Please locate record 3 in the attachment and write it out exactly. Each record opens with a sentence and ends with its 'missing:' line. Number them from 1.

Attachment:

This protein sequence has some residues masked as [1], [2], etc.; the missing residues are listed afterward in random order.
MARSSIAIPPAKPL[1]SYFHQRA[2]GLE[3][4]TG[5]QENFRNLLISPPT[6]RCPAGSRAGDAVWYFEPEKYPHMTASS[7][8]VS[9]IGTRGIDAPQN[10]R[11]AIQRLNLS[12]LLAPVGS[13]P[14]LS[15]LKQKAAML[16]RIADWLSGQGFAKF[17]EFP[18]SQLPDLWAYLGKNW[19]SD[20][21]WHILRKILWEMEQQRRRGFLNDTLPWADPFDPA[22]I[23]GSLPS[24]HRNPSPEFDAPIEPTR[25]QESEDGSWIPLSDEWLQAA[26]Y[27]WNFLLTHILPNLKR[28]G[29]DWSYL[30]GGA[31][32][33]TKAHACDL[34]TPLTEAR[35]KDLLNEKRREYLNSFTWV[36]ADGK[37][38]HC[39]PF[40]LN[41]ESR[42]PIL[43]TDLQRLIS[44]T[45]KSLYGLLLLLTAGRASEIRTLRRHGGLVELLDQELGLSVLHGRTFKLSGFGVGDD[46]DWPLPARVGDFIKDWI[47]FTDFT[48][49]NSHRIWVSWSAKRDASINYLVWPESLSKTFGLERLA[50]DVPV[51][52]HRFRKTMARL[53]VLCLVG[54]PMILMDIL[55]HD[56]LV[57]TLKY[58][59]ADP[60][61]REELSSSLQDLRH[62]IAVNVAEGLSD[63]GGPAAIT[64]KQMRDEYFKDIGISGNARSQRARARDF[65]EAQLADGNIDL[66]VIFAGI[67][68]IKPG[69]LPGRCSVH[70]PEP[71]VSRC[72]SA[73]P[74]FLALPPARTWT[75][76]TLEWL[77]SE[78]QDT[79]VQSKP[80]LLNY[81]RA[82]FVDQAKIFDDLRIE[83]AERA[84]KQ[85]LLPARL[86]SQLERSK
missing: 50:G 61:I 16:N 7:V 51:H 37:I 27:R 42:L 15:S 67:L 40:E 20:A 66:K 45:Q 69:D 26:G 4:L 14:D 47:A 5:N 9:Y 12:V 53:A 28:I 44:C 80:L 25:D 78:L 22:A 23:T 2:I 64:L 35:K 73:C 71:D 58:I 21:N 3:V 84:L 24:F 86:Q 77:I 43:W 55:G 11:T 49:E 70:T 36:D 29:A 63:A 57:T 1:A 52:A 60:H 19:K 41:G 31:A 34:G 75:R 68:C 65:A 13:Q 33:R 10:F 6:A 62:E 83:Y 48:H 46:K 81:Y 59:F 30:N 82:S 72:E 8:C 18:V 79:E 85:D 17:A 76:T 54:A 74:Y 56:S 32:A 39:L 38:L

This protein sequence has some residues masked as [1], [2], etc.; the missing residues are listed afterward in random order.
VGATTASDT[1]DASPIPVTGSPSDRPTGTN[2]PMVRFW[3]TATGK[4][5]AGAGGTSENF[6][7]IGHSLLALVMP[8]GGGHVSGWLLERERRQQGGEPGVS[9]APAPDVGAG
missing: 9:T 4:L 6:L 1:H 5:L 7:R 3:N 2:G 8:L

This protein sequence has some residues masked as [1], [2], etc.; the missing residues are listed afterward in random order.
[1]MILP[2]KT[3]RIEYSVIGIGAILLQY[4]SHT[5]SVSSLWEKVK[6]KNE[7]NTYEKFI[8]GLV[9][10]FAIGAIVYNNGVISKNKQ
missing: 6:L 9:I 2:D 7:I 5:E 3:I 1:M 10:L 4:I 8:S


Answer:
This protein sequence has some residues masked as [1], [2], etc.; the missing residues are listed afterward in random order.
[1]MILP[2]KT[3]RIEYSVIGIGAILLQY[4]SHT[5]SVSSLWEKVK[6]KNE[7]NTYEKFI[8]GLV[9][10]FAIGAIVYNNGVISKNKQ
missing: 6:L 9:I 2:D 7:I 5:E 3:I 1:M 10:L 4:I 8:S